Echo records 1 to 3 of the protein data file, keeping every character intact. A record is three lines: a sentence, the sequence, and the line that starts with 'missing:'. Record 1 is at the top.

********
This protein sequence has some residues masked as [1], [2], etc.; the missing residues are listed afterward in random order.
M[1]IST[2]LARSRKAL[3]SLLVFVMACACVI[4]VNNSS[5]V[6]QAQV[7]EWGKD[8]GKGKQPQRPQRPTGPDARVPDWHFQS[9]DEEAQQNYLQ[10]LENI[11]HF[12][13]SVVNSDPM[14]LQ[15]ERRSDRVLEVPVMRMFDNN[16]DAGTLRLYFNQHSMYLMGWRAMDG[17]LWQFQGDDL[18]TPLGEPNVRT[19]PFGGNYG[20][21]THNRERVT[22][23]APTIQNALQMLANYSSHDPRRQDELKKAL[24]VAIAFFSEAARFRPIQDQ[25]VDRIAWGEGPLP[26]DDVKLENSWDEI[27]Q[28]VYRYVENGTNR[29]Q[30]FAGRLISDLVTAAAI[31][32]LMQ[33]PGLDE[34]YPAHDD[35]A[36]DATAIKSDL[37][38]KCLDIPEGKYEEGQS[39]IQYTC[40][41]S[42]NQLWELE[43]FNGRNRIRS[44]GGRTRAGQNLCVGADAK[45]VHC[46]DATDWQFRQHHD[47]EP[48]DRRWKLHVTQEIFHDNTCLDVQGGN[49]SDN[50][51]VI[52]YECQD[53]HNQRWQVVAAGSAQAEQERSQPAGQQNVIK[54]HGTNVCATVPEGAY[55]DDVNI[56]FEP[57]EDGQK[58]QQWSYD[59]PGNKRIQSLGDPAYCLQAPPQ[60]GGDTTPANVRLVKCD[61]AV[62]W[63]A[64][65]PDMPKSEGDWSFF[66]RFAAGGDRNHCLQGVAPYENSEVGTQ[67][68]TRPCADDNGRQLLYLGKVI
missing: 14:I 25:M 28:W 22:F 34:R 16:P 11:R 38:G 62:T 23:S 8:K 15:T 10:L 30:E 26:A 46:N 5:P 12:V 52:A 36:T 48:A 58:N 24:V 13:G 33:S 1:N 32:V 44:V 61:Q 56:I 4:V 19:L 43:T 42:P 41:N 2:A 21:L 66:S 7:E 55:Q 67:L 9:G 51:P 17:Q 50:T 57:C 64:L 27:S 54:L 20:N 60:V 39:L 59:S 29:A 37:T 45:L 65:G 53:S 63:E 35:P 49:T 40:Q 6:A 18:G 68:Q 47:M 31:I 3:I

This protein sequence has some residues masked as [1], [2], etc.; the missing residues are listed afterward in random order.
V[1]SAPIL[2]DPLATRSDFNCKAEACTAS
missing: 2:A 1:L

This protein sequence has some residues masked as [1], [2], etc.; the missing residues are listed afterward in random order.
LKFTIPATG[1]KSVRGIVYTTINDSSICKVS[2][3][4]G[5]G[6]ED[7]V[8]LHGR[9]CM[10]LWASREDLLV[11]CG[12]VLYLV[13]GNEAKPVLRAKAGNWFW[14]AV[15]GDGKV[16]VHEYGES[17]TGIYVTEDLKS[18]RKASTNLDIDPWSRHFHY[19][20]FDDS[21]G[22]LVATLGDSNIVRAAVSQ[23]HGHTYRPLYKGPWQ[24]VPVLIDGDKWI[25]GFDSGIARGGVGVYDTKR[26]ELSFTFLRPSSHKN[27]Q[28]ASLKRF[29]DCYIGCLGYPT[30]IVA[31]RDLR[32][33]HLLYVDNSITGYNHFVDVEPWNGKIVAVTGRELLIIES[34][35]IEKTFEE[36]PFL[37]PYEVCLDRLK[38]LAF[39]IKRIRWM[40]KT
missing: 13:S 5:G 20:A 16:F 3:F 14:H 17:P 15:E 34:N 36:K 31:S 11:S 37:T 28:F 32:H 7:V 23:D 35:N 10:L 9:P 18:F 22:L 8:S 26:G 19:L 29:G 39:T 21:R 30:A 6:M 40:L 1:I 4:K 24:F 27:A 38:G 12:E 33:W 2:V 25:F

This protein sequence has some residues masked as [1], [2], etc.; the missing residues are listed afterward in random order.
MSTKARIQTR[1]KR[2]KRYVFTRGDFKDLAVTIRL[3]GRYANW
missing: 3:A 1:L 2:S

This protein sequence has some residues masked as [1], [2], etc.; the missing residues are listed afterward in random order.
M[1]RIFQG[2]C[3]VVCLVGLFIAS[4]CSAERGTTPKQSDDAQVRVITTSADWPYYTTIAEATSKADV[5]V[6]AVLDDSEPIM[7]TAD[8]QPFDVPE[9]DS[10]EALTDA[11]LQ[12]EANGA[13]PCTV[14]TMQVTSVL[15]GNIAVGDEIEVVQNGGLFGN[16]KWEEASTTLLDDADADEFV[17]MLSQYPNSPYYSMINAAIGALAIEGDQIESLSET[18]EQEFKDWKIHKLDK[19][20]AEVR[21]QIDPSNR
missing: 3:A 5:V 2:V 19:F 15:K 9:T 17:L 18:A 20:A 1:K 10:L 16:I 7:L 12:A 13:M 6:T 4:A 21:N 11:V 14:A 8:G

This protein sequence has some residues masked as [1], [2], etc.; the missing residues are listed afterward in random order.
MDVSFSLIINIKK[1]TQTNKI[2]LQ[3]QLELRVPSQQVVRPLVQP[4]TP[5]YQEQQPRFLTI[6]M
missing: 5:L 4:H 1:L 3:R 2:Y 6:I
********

This protein sequence has some residues masked as [1], [2], etc.; the missing residues are listed afterward in random order.
M[1]IST[2]LARSRKAL[3]SLLVFVMACACVI[4]VNNSS[5]V[6]QAQV[7]EWGKD[8]GKGKQPQRPQRPTGPDARVPDWHFQS[9]DEEAQQNYLQ[10]LENI[11]HF[12][13]SVVNSDPM[14]LQ[15]ERRSDRVLEVPVMRMFDNN[16]DAGTLRLYFNQHSMYLMGWRAMDG[17]LWQFQGDDL[18]TPLGEPNVRT[19]PFGGNYG[20][21]THNRERVT[22][23]APTIQNALQMLANYSSHDPRRQDELKKAL[24]VAIAFFSEAARFRPIQDQ[25]VDRIAWGEGPLP[26]DDVKLENSWDEI[27]Q[28]VYRYVENGTNR[29]Q[30]FAGRLISDLVTAAAI[31][32]LMQ[33]PGLDE[34]YPAHDD[35]A[36]DATAIKSDL[37][38]KCLDIPEGKYEEGQS[39]IQYTC[40][41]S[42]NQLWELE[43]FNGRNRIRS[44]GGRTRAGQNLCVGADAK[45]VHC[46]DATDWQFRQHHD[47]EP[48]DRRWKLHVTQEIFHDNTCLDVQGGN[49]SDN[50][51]VI[52]YECQD[53]HNQRWQVVAAGSAQAEQERSQPAGQQNVIK[54]HGTNVCATVPEGAY[55]DDVNI[56]FEP[57]EDGQK[58]QQWSYD[59]PGNKRIQSLGDPAYCLQAPPQ[60]GGDTTPANVRLVKCD[61]AV[62]W[63]A[64][65]PDMPKSEGDWSFF[66]RFAAGGDRNHCLQGVAPYENSEVGTQ[67][68]TRPCADDNGRQLLYLGKVI
missing: 14:I 25:M 28:W 22:F 34:R 16:P 11:R 38:G 62:T 23:S 8:K 15:T 10:L 30:E 26:A 46:N 5:P 12:V 52:A 36:T 48:A 58:N 24:V 13:G 33:S 1:N 32:V 44:V 61:Q 56:I 4:V 19:L 43:T 42:P 41:N 2:A 21:L 66:S 7:E 55:Q 67:L 9:G 51:P 17:Q 50:T 57:C 64:L 27:S 54:L 20:N 60:V 39:L 59:S 29:A 37:T 45:L 65:G 53:S 63:E 35:P 49:T 40:Q 6:A 18:G 68:Q 47:M 31:I 3:I

This protein sequence has some residues masked as [1], [2], etc.; the missing residues are listed afterward in random order.
V[1]SAPIL[2]DPLATRSDFNCKAEACTAS
missing: 2:A 1:L

This protein sequence has some residues masked as [1], [2], etc.; the missing residues are listed afterward in random order.
LKFTIPATG[1]KSVRGIVYTTINDSSICKVS[2][3][4]G[5]G[6]ED[7]V[8]LHGR[9]CM[10]LWASREDLLV[11]CG[12]VLYLV[13]GNEAKPVLRAKAGNWFW[14]AV[15]GDGKV[16]VHEYGES[17]TGIYVTEDLKS[18]RKASTNLDIDPWSRHFHY[19][20]FDDS[21]G[22]LVATLGDSNIVRAAVSQ[23]HGHTYRPLYKGPWQ[24]VPVLIDGDKWI[25]GFDSGIARGGVGVYDTKR[26]ELSFTFLRPSSHKN[27]Q[28]ASLKRF[29]DCYIGCLGYPT[30]IVA[31]RDLR[32][33]HLLYVDNSITGYNHFVDVEPWNGKIVAVTGRELLIIES[34][35]IEKTFEE[36]PFL[37]PYEVCLDRLK[38]LAF[39]IKRIRWM[40]KT
missing: 13:S 5:G 20:A 16:F 3:F 14:H 17:P 15:E 34:N 36:K 31:S 11:S 37:T 28:F 32:H 7:V 23:D 35:N 10:L 9:P 18:F 22:L 8:S 26:G 19:L 29:G 39:T 21:R 30:A 6:M 40:L 1:I 4:K 24:F 27:A 38:G 12:E 33:W 2:V 25:F